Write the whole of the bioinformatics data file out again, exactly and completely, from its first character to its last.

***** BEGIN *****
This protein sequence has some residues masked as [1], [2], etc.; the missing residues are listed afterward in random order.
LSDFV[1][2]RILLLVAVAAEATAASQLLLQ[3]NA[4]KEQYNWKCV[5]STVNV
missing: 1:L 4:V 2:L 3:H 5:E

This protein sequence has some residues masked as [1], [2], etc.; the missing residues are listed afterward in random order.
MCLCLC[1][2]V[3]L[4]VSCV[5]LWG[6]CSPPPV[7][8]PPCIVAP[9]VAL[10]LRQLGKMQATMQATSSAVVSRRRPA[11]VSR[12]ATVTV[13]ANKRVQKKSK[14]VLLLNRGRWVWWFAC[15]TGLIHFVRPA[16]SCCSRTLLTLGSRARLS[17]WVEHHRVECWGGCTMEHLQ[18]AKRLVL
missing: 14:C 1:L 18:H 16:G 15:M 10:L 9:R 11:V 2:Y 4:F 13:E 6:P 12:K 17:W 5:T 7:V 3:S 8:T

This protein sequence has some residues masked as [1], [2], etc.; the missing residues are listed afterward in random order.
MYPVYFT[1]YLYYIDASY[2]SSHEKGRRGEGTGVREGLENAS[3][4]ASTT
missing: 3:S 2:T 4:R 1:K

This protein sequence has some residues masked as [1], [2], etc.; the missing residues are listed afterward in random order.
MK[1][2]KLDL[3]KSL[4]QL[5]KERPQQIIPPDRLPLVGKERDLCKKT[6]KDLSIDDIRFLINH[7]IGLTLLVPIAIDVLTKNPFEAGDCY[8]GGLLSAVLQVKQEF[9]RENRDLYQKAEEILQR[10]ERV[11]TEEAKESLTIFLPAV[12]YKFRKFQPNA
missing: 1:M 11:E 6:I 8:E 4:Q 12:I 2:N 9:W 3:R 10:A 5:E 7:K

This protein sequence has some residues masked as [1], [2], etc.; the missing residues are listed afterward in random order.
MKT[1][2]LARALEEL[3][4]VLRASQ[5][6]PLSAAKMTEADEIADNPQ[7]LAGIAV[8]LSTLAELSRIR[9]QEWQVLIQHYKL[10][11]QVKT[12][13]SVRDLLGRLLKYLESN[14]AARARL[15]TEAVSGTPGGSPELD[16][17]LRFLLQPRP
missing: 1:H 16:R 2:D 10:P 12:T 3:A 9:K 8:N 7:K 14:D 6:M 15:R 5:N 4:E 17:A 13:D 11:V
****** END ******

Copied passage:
This protein sequence has some residues masked as [1], [2], etc.; the missing residues are listed afterward in random order.
LSDFV[1][2]RILLLVAVAAEATAASQLLLQ[3]NA[4]KEQYNWKCV[5]STVNV
missing: 1:L 4:V 2:L 3:H 5:E

This protein sequence has some residues masked as [1], [2], etc.; the missing residues are listed afterward in random order.
MCLCLC[1][2]V[3]L[4]VSCV[5]LWG[6]CSPPPV[7][8]PPCIVAP[9]VAL[10]LRQLGKMQATMQATSSAVVSRRRPA[11]VSR[12]ATVTV[13]ANKRVQKKSK[14]VLLLNRGRWVWWFAC[15]TGLIHFVRPA[16]SCCSRTLLTLGSRARLS[17]WVEHHRVECWGGCTMEHLQ[18]AKRLVL
missing: 14:C 1:L 18:H 16:G 15:M 10:L 9:R 11:V 2:Y 4:F 13:E 6:P 12:K 17:W 5:T 7:V 3:S 8:T

This protein sequence has some residues masked as [1], [2], etc.; the missing residues are listed afterward in random order.
MYPVYFT[1]YLYYIDASY[2]SSHEKGRRGEGTGVREGLENAS[3][4]ASTT
missing: 3:S 2:T 4:R 1:K

This protein sequence has some residues masked as [1], [2], etc.; the missing residues are listed afterward in random order.
MK[1][2]KLDL[3]KSL[4]QL[5]KERPQQIIPPDRLPLVGKERDLCKKT[6]KDLSIDDIRFLINH[7]IGLTLLVPIAIDVLTKNPFEAGDCY[8]GGLLSAVLQVKQEF[9]RENRDLYQKAEEILQR[10]ERV[11]TEEAKESLTIFLPAV[12]YKFRKFQPNA
missing: 1:M 11:E 6:I 8:E 4:Q 12:I 2:N 9:W 3:R 10:A 5:E 7:K

This protein sequence has some residues masked as [1], [2], etc.; the missing residues are listed afterward in random order.
MKT[1][2]LARALEEL[3][4]VLRASQ[5][6]PLSAAKMTEADEIADNPQ[7]LAGIAV[8]LSTLAELSRIR[9]QEWQVLIQHYKL[10][11]QVKT[12][13]SVRDLLGRLLKYLESN[14]AARARL[15]TEAVSGTPGGSPELD[16][17]LRFLLQPRP
missing: 1:H 16:R 2:D 10:P 12:T 3:A 9:K 8:N 7:K 14:D 6:M 15:R 5:N 4:E 17:A 13:D 11:V